After this there was heard a voice out of heaven from the angels who were immediately above us, saying, "Come up hither, and we will question one of you (who is yet in the body in the natural world) what is there known about Conscience." And we went up; and when we had entered, some wise men came to meet us, and asked me, "What is known in your world about conscience?" I replied, "If you please, let us descend and call together both from the laity and clergy, a number of those who are esteemed wise; and we will stand directly beneath you and will question them; and thus with your own ears you will hear what they will answer." This was done; and one of the elect took a trumpet and sounded it toward the south, north, east, and west; and then after a brief hour so many were present as almost to fill the space of a square furlong. But the angels above arranged them all in four assemblies, one consisting of statesmen, another of scholars, a third of physicians, and a fourth of clergy men. When thus arranged, we said to them, "Pardon us for calling you together; we have done so because the angels who are directly above us are eager to know what you thought, while in the world in which you formerly were, about conscience, and thus what you still think about it, since you still retain your former ideas on such subjects; for it has been reported to the angels that in your world a knowledge of conscience is among the lost knowledges." After this we began, and turning first to the assembly composed of statesmen, we asked them to tell us from their hearts, if they were willing, what they had thought, and therefore what they still thought, about conscience. To this they replied one after another; and the sum of their replies was that they knew only that conscience is secum scire [a knowing within one's self], thus conscire [a being conscious] of what one has intended, thought, done, and said. But we said, "We do not ask about the etymology of the word conscience, but about conscience." And they answered, "What is conscience but pain arising from anxiety about the loss of honor or wealth, and the loss of reputation on this account? But this pain is dispelled by feasts and cups of generous wine, as also by conversation about the sports of Venus and her boy." To this we replied, "You are jesting; tell us, if you please, whether any of you have felt any anxiety arising from any other source." They answered, "What other source? Is not the whole world like a stage on which every man acts his part, as the player does on his stage? We cajole and circumvent people, each by his own lust, some by jests, some by flattery, some by cunning, some by pretended friendship, some by feigned sincerity, and some by various political arts and allurements. From this we feel no mental pain, but on the contrary, cheerfulness and gladness, which we quietly but fully exhale from an expanded breast. We have heard indeed from some of our class, that an anxiety and a sense of constriction, as it were, of the heart and breast has sometimes come over them causing a sort of contraction of the mind; but when they asked the apothecaries about it, they were informed that their trouble came from a hypochondriacal humor arising from undigested substances in the stomach, or from a disordered state of the spleen; and we have heard that some of these were restored to their former cheerfulness by medicines." After hearing this, we turned to the assembly composed of scholars, among whom there were also some skilful naturalists, and addressing them, we said, "You who have studied the sciences, and therefore are supposed to be oracles of wisdom: tell us, if you please, what conscience is." They answered, "What kind of a question for consideration is that? We have heard, indeed, that with some there is a sadness, gloom, and anxiety, which infest not only the gastric regions of the body, but also the abodes of the mind; for we believe that the two brains are those abodes, and because they consist of containing fibers, that there is some acrid humor, which irritates, gnaws, and corrodes the fibers, and thus compresses the sphere of the mind's thoughts, so that it cannot flow forth into any of the enjoyments arising from variety. This causes a man to fix his attention upon one thing only, and this destroys the tension and elasticity of these fibers, so that they become numb and rigid. All this gives rise to an irregular motion of the animal spirits, which by physicians is called ataxy, and also a defective performance of their functions, which is called lipothymia. In a word, the mind is then situated as if it were beset by hostile forces, nor can it turn itself in any direction any more than a wheel fastened with nails, or a ship stuck fast in quicksands. Such oppression of mind and consequently of the chest, afflicts those whose ruling love suffers loss; for if this love is assaulted, the fibers of the brain contract, and this contraction prevents the mind from going out freely and partaking of the various forms of enjoyment. Hallucinations of various kinds, madness, and delirium, attack such persons during these crises, each according to his temperament, and some are affected with a brain sickness in religious matters, which they call remorse of conscience." After this we turned to the third assembly, which was composed of physicians, among whom were also some surgeons and apothecaries. And we said to them, "Perhaps you know what conscience is. Is it a grievous pain that seizes both the head and the parenchyma of the heart, and from these the subjacent regions, the epigastric and hypogastric? Or is it something else?" They replied, "Conscience is nothing but such a pain; we understand its origin better than others; for there are related diseases that affect the organic parts of the body and of the head, and consequently the mind, since this has its seat in the organs of the brain like a spider in the midst of the threads of its web, by means of which it runs out and about in a like manner. These diseases we call organic, and such of them as return at intervals we call chronic. But the pain which has been described to us by the sick as a pain of conscience, is nothing but hypochondria, which primarily affects the spleen, and secondarily the pancreas and mesentery, depriving them of their normal functions; hence arise stomachic diseases, from which comes deterioration of juices; for there takes place a compression about the orifice of the stomach, which is called cardialgia; from these diseases arise humors impregnated with black, yellow, or green bile, by which the smallest blood-vessels, which are called the capillaries, are obstructed; and this is the cause of cachexy, atrophy, and symphysia, also bastard pneumonia arising from sluggish pituitous matter, and ichorous and corroding lymph throughout the entire mass of the blood. Like consequences arise when pus makes its way into the blood and its serum from the breaking of pustules, boils, and swellings in the body. This blood, as it ascends through the carotids to the head, frets, corrodes and eats into the medullary and cortical substances, and the meninges of the brain, and thus excites the pains that are called pains of conscience." Hearing this we said to them, "You talk the language of Hippocrates and Galen; these things are Greek to us; we do not understand them. We did not ask you about these diseases, but about conscience, which pertains only to the mind." They said, "The diseases of the mind and those of the head are the same, and the latter ascend from the body; for there is a connection like the two stories of one house, between which is a stairway by which one can ascend or descend. We know therefore that the state of the mind depends inseparably on the state of the body; but we have cured these heavinesses of the head or headaches (which we take it are what you mean by troubles of conscience), some by plasters and blisters, some by infusions and emulsions, and some by stimulants and anodynes." When therefore we had heard more of this kind, we turned away from them and toward the clergy, saying, "You know what conscience is; tell us therefore and instruct those present." They replied, "What conscience is we know and we do not know. We have believed it to be the contrition that precedes election, that is, the moment when man is gifted with faith, through which he obtains a new heart and a new spirit, and is regenerated. But we have perceived that this contrition happens to but few; only with some is there a fear and consequent anxiety about hell-fire, while scarcely anyone is troubled about his sins and the consequent just anger of God. But we confessors have cured such by the gospel that Christ took away damnation by the passion of the cross and thus extinguished hell-fire and opened heaven to those who are blessed with the faith on which is inscribed the imputation of the merit of the Son of God. Moreover, there are conscientious persons of different religions, both true and fanatical, who make to themselves scruples about matters of salvation, both in things essential and in things formal, and even in what is indifferent. Therefore, as we have said before, we know that there is such a thing as conscience, but what and of what nature true conscience is, which must by all means be spiritual, we know not."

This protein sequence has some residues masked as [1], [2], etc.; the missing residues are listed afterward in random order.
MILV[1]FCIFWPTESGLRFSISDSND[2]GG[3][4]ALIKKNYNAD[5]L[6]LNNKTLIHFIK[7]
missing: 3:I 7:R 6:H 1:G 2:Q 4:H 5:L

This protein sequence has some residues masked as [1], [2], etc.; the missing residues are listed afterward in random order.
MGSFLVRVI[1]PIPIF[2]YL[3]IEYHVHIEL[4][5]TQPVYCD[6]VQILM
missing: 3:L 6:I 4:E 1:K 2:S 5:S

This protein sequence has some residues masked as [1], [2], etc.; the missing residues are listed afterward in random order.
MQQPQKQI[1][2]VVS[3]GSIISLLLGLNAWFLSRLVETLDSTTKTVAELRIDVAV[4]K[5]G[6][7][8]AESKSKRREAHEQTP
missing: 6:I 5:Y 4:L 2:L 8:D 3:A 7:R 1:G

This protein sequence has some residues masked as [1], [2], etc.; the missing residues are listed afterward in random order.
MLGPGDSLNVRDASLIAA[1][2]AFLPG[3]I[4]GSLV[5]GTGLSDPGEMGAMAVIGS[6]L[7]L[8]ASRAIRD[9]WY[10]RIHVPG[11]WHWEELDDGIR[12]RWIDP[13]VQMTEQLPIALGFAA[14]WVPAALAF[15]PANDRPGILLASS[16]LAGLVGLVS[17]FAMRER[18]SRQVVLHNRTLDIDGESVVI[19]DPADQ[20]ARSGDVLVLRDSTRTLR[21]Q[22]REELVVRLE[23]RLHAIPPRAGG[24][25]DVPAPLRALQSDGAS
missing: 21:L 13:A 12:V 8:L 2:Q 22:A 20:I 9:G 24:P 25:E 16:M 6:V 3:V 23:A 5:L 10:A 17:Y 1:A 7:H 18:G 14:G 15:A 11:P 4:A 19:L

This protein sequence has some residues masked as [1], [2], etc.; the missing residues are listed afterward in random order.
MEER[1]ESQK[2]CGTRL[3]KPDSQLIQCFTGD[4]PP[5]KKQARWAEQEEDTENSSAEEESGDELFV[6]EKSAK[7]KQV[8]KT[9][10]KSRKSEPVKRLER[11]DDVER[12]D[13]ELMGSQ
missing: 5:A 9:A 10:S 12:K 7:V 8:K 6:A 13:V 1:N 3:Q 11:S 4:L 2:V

All these declarations made by the four assemblies were heard by the angels who were above us, and they said to each other, "We see that there is no one in Christendom who knows what conscience is; we will therefore send down from us one who will instruct them." And immediately there stood in their midst an angel in white clothing, around whose head appeared a bright band in which there were little stars. This angel addressing the four assemblies said, "We have heard in heaven that you have presented in succession your opinions about conscience, and that you have all regarded it as some mental pain which infests the head with heaviness, and from that the body, or infests the body and from that the head. But conscience viewed in itself is not a pain, but a spiritual desire to act in accordance with whatever pertains to religion and faith. Hence it is that those who feel delight in conscience are in the tranquillity of peace and interior blessedness when they are acting in accordance with their conscience, and in a kind of perturbation when they are acting contrary to it. But the mental pain which you have believed to be conscience, is not conscience but temptation, which is a conflict of the spirit with the flesh; and this conflict, when it is spiritual, has its origin in conscience; but if it is natural merely, it has its origin in those diseases which the physicians have just recounted." "But what conscience is may be illustrated by examples; A priest who has a spiritual desire to teach truths in order that his flock may be saved, has conscience; but he who has any other end in view, does not have conscience. A judge who regards justice exclusively, and executes it with judgment, has conscience; but a judge who looks primarily to reward, friendship, or favor, has not conscience. Again, a man who has in his possession the property of another, the other not knowing it, and who is thus able without fear of the law or loss of honor and reputation, to keep it as his own, and yet, because it is not his, restores it to the other, has conscience, since he does what is just for the sake of what is just. So again, one who can obtain an office but who knows that another who is also seeking it would be more useful to society, and yields the place to him for the sake of the good of society, has a good conscience. So in other things. All who have conscience say whatever they say from the heart, and do whatever they do from the heart; for not having a divided mind they speak and act according to what they understand and believe to be true and good. From all this it follows that a more perfect conscience may exist with those who have more of the truths of faith than others, and who have a clearer perception than others, than is possible with those who are less enlightened and whose perception is obscure. A true conscience is the seat of man's spiritual life itself, for there his faith is conjoined with charity; therefore when such act from conscience they act from their spiritual life, but when they act contrary to conscience they act contrary to that life. Moreover, does not everyone know from common speech what conscience is? When it is said of anyone: 'He has conscience,' does not that also mean that he is a just man? But on the other hand, when it is said of anyone, 'He has no conscience' does it not mean that he is also unjust?" When the angel had said this he was immediately taken up into heaven; and the four assemblies came together as one; but when they had conversed together some time about the remarks of the angel, behold, they were again divided into four assemblies, but different from the former. One contained those who comprehended the words of the angels and assented to them; a second those who did not comprehend but still favored them; a third those who did not wish to comprehend them, saying, "What have we to do with conscience?" and a fourth those who laughed at what was said, saying, "What is conscience but a breath of wind?" And I saw the four bodies separating from one another, the two former passing to the right and the two latter to the left, these going downward, but the others upward.